CRF Distribution Plan
PHASE 1 GRANTS
The Phase 1 grant process provided an opportunity for all eligible Tribes and SHPOs that submitted an application by August 31, 2015, to receive $10,000 or $15,000 grants for cultural or historic preservation projects of their choice. 100% of the 238 grant proposals submitted were funded, totaling $2.9 million. For an alphabetical list of all funded projects, click below.
PHASE 2 GRANTS
In February 2016, Tribes and SHPOs were offered the opportunity to apply for Phase 2 competitive grants of up to $40,000 for cultural and historic preservation projects of their choice. The CRF Advisory Board selected 87 projects totaling $3.48 million. Final reports are due December 31, 2017. For an alphabetical list of all funded projects, click below:
PHASE 3 GRANTS
The Cultural Resource Fund will offer two Phase 3 funding tracks: 1) Revitalizing Tribal Languages and 2) Cultural Site Protection. The CRF Advisory Board chose these tracks based on the Tribes’ top two priorities in a survey conducted as part of the Phase 1 grant applications.
To prepare for the language revitalization grants, a gathering, Pathways to Fluency: Cultural Survival Through Language Revitalization, was held in December 2016. The language revitalization grant application and attachments can be downloaded below.
- Phase 3 Language Revitalization Grant Application Packet
- Phase 3 Language Revitalization Application Questions
- Attachment A: Phase 3 Language Revitalization Budget + Narrative
- Attachment B: Phase 3 Certification Language Revitalization
A gathering for cultural site protection, Respecting Place, was held in December 2017. The phase 3 site grant application and attachments can be downloaded below and will be due April 1, 2018.
Revitalizing Tribal Languages
In our Phase 1 survey, Tribes identified language revitalization as their number one cultural priority. Phase 3 language revitalization grants will support Tribal Nations in exercising their self-determination to create supportive language learning environments that will enable Native children to speak their heritage languages as their primary voice in their communities.
In August 2016, 15 language visionaries met in Santa Fe, New Mexico, to combine their wisdom and create a framework of practices for language revitalization program planning. The result was a Language Landscape Guide consisting of nine planning pathways or best practices.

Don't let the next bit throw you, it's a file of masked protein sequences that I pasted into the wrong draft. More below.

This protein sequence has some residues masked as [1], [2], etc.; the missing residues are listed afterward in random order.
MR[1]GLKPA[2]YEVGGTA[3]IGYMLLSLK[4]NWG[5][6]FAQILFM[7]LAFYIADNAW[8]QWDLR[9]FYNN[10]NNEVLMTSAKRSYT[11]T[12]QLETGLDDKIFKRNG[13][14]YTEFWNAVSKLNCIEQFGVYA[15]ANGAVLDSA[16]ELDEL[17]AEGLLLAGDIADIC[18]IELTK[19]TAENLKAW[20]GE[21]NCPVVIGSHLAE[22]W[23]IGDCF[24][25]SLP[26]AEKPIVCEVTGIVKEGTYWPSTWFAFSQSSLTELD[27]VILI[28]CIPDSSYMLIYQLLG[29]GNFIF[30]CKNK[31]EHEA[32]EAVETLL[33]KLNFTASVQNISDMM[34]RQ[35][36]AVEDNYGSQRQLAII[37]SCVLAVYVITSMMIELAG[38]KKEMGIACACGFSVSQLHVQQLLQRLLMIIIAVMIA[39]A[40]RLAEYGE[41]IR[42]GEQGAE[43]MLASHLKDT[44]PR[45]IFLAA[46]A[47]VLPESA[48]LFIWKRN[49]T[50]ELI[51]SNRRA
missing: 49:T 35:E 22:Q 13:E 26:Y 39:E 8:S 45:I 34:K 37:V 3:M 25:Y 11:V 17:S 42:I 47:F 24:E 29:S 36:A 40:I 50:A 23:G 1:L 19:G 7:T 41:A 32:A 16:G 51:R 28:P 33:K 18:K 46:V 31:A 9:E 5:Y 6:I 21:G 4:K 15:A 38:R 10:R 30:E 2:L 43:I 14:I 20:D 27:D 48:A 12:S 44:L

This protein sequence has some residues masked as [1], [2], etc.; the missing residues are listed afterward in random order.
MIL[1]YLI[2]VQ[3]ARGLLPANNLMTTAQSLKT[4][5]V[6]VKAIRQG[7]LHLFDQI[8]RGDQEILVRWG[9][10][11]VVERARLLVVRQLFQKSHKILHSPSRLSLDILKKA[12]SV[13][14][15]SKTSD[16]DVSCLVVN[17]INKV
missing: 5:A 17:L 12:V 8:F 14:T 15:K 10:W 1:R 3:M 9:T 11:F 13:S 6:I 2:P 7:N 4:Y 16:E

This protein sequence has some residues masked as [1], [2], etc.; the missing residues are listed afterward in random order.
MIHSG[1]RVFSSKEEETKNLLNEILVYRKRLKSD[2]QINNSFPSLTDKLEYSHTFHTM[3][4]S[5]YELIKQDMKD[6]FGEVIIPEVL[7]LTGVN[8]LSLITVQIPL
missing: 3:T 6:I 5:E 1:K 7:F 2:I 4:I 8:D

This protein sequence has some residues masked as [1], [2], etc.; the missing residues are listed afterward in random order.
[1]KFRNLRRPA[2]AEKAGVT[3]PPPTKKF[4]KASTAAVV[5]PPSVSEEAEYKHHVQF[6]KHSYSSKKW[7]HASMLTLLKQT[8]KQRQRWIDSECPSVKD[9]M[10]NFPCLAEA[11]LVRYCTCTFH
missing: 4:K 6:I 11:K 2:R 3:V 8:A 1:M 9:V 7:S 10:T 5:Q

In preparation for the Phase 3 language revitalization grants, a gathering, Pathways to Fluency: Cultural Survival Through Language Revitalization, was held in December 2016. Over 200 community language teachers and administrators, Elders, youth, and Tribal government leaders, representing 85 Tribal Nations participated. 31 national and international language visionaries, philanthropic organizations, the U.S. Department of Education, Administration for Native Americans, and the White House Initiative on American Indian and Alaska Native Education presented and discussed best practices for indigenous language revitalization. Professionally facilitated hands-on workshops using the Language Landscape Guide were held daily to encourage and assist Tribes in planning next steps in their language revitalization programs.
The gathering was made possible by the generous support of the W.K. Kellogg Foundation and the Lannan Foundation.
Pathways to Fluency:
Cultural Survival Through Language Revitalization
Dec 12 – 15, 2016
Isleta Casino and Resort, Albuquerque, NM
A dynamic gathering of voices supporting Tribes in developing successful practices and strategies for Native language revitalization
Cultural Site Protection
In our Phase 1 survey, Tribes identified protection of cultural and sacred places as their number two cultural priority. Phase 3 grants will support Tribes in protecting their places as they see fit.
In Phases 1 and 2, the CRF received 126 grant applications for cultural resource information systems including hardware, software, equipment, and training. In preparation for Phase 3 site protection grants, a gathering, Respecting Place, was held at Santa Ana Pueblo in December 2017. Modeled on workshops conducted in Canada and New Zealand, Tribal and industry leaders presented best practices and conducted workshops in site protection technology.
The gathering proved to be extremely valuable and inspirational in supporting a wide range of efforts among tribal communities all over the country. We are grateful for all who attended, and for the knowledge and wisdom of the presenters who shared their insights and expertise.
“The best on-point information I have ever received with reference to “Protecting Our Places.”
“Please bring this conference to Oklahoma!”
“I was shocked how much useful information I learned, even in subjects I thought I already knew about.”
“I learned from great examples of community organizing and advocacy. It has given me ideas and inspiration for similar efforts at my own tribe and community.”
“The conference set up relationships with technical experts and other tribes that will continue to benefit our cultural preservation long after the conference.”
“The meeting was thoughtful and sensitive. You could feel and see the passion of the speakers.”
“This has been an extremely valuable and inspiring experience that will benefit our tribe greatly.”
“Perfect flow of presenters and topics.”
We appreciate the generous support of the Getty Conservation Institute, Lannan Foundation, National Park Service, and Google Earth in making the Respecting Place gathering possible.
December 12-15, 2017
Hyatt Regency Tamaya Resort
Santa Ana Pueblo, New Mexico
Providing opportunities for communities to establish support systems that will protect their precious sacred and cultural places long into the future.